Take the 2-minute tour ×
Stack Overflow is a question and answer site for professional and enthusiast programmers. It's 100% free, no registration required.

i have the problem in writing a C++ framework, that users should have less overhead than possible to use it. Users can publish their work to the frameworks by creating a shared library that contains a class, which is derived by a frameworks' BaseClass and implementing an extern "C" createInstance()-method in order to return an instance its' derived class. So the framework can access the user class by calling the createInstance-Method through the shared library with dlsym().

class BaseClass{}
class UserClass : public BaseClass{}

extern "C"{  
   BaseClass* UserXcreateInstance(){
    return new UserClass();
   }                        
}

In framework:

typedef BaseClass* (*CreateInstance) ();
void* handle;
CreateInstance createInstance;
handle = dlopen( "libUserLibrary.so", RTLD_LAZY | RTLD_GLOBAL );
createInstance = reinterpret_cast <CreateInstance*> dlsym( handle, "UserXcreateInstance" );
BaseClass* userX = createInstance();

My Question: Is it possible to generate the UserXcreateInstance()-method, which is redundant in each user library, so that the user don`t have to think about it?

I thought it would be possible with templates+macros, but I haven't yet found a way to do this...

Another approach, I was thinking is directly call the constructor of any user class via dlsym and appropiate name mangling. (I know any namespace + class name from a config file) But I don`t think this a proper solution, especially a constructor call is not the same as a regular function call... but very interesting...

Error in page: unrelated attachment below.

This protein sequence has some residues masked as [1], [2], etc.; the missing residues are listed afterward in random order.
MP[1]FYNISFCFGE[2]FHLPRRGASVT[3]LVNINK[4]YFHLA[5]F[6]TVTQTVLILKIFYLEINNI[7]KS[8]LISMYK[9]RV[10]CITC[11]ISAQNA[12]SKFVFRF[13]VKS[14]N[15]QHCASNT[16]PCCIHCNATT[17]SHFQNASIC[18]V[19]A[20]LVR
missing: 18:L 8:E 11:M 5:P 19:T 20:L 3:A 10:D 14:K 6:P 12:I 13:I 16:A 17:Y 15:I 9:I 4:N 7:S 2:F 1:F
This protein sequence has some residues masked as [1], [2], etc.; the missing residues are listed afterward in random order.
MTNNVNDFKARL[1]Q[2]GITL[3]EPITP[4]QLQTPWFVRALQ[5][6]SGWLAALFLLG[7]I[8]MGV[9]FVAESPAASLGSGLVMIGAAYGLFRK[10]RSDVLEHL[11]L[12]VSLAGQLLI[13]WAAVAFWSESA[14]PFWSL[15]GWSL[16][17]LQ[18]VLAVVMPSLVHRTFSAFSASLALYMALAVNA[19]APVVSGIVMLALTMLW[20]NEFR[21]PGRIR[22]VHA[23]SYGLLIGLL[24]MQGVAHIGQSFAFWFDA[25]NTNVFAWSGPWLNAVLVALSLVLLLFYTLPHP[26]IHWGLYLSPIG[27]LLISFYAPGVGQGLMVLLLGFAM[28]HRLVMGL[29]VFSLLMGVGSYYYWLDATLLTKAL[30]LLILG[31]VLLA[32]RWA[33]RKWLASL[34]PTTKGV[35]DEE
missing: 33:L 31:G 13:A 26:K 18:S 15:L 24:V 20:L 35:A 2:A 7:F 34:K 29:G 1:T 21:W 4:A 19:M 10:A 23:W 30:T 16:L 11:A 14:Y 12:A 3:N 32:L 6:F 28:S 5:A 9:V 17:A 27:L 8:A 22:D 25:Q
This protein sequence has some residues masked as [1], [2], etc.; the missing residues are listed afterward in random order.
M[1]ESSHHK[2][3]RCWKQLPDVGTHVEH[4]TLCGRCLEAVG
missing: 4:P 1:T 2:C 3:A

share|improve this question

2 Answers 2

up vote 4 down vote accepted

I can't imagine a way to create this automatically without any coding per part of the user. I can imagine ways to simplify it, perhaps using a macro:

#define OBJECT_CREATOR(X) \
    extern "C" {          \
         BaseClass *UserXCreateInstance() {\
             return new X(); \
         }\
    }

And the user just need to put on his cpp file:

OBJECT_CREATOR(UserClass);
share|improve this answer
    
Thank you, one line is better than four ;) –  Dudero Jul 7 '11 at 13:27
    
you are welcome! –  bcsanches Jul 7 '11 at 15:00

I'll assume calling the user function via dlsym is not an absolute requirement.

What you want is easy to achieve by using CRTP. A constructor of a static helper object then registers relevant data in a central repository. It should go like this:

template <typename UserClass>
class BaseClass
{
  private:
    class UserObjectFactory
    {
      UserObjectFactory()
      {
        std::string myname = typeid(UserClass).name();
        CentralObjectFactory::instance()->register(this, myname);
      }
      BaseClass* XUserCreateInstance()
      {
        return new UserClass;
      }            
    };
    static UserObjectFactory factory; 
};

Users code is simple:

class MyClass : public BaseClass<MyClass>
{
  // whatever
};

Presumably, the CentralObjectFactory instance contains some kind of (multi)map from std::string to UserObjectFactory.

myname could be initialized to some uniquely generated string instead of typeid(UserClass).name(), in order to avoid collisions.

If all you need is a single object of each user's class, you can make UserObjectFactory create an instance of UserClass and register it instead.

   std::string myname = typeid(UserClass).name();
   CentralObjectRepository::instance()->register(XUserCreateInstance(), myname);

Does this design fulfil your needs?

share|improve this answer
    
Your idea sounds very interesting, but it doesn`t work for me. The constructor of the static helper class is not achieved... Should this happen by the dlopen-call of the users' shared library or are there more preconditions? –  Dudero Jul 7 '11 at 13:25
    
Uh-oh, I'm terribly sorry, this indeed doesn't work. I'll let you know if I can fix it. –  n.m. Jul 7 '11 at 15:17

Your Answer

 
discard

By posting your answer, you agree to the privacy policy and terms of service.

Not the answer you're looking for? Browse other questions tagged or ask your own question.